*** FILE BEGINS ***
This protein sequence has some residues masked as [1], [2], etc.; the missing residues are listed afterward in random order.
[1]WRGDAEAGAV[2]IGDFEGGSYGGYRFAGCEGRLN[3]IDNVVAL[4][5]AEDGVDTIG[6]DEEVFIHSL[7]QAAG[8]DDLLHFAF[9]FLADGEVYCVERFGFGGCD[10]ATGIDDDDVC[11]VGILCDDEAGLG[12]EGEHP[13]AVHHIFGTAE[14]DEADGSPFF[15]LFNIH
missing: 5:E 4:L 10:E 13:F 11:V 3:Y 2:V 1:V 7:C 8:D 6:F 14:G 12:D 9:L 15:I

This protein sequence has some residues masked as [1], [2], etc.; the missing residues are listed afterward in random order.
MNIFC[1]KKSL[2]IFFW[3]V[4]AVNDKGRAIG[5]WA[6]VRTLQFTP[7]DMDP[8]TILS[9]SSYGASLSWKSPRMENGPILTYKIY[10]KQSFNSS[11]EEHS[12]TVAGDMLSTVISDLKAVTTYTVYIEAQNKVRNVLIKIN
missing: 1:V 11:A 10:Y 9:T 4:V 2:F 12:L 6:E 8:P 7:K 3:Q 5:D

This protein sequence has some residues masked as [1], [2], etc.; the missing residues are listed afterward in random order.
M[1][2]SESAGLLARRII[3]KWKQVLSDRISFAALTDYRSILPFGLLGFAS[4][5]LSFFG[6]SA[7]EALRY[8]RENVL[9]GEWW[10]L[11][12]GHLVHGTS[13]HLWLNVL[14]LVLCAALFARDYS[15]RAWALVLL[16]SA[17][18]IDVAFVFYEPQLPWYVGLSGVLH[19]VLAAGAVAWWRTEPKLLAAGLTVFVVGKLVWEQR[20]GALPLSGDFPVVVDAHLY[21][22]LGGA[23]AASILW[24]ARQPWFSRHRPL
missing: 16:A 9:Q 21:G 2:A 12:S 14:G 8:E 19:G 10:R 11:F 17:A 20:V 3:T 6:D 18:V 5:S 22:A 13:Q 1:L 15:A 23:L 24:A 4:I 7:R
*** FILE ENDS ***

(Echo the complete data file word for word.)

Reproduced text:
This protein sequence has some residues masked as [1], [2], etc.; the missing residues are listed afterward in random order.
[1]WRGDAEAGAV[2]IGDFEGGSYGGYRFAGCEGRLN[3]IDNVVAL[4][5]AEDGVDTIG[6]DEEVFIHSL[7]QAAG[8]DDLLHFAF[9]FLADGEVYCVERFGFGGCD[10]ATGIDDDDVC[11]VGILCDDEAGLG[12]EGEHP[13]AVHHIFGTAE[14]DEADGSPFF[15]LFNIH
missing: 5:E 4:L 10:E 13:F 11:V 3:Y 2:V 1:V 7:C 8:D 6:F 14:G 12:D 9:L 15:I

This protein sequence has some residues masked as [1], [2], etc.; the missing residues are listed afterward in random order.
MNIFC[1]KKSL[2]IFFW[3]V[4]AVNDKGRAIG[5]WA[6]VRTLQFTP[7]DMDP[8]TILS[9]SSYGASLSWKSPRMENGPILTYKIY[10]KQSFNSS[11]EEHS[12]TVAGDMLSTVISDLKAVTTYTVYIEAQNKVRNVLIKIN
missing: 1:V 11:A 10:Y 9:T 4:V 2:F 12:L 6:E 8:P 7:K 3:Q 5:D

This protein sequence has some residues masked as [1], [2], etc.; the missing residues are listed afterward in random order.
M[1][2]SESAGLLARRII[3]KWKQVLSDRISFAALTDYRSILPFGLLGFAS[4][5]LSFFG[6]SA[7]EALRY[8]RENVL[9]GEWW[10]L[11][12]GHLVHGTS[13]HLWLNVL[14]LVLCAALFARDYS[15]RAWALVLL[16]SA[17][18]IDVAFVFYEPQLPWYVGLSGVLH[19]VLAAGAVAWWRTEPKLLAAGLTVFVVGKLVWEQR[20]GALPLSGDFPVVVDAHLY[21][22]LGGA[23]AASILW[24]ARQPWFSRHRPL
missing: 16:A 9:Q 21:G 2:A 12:S 14:G 8:E 19:G 10:R 11:F 17:A 20:V 3:T 6:D 18:V 5:S 22:A 13:Q 1:L 15:A 23:L 24:A 4:I 7:R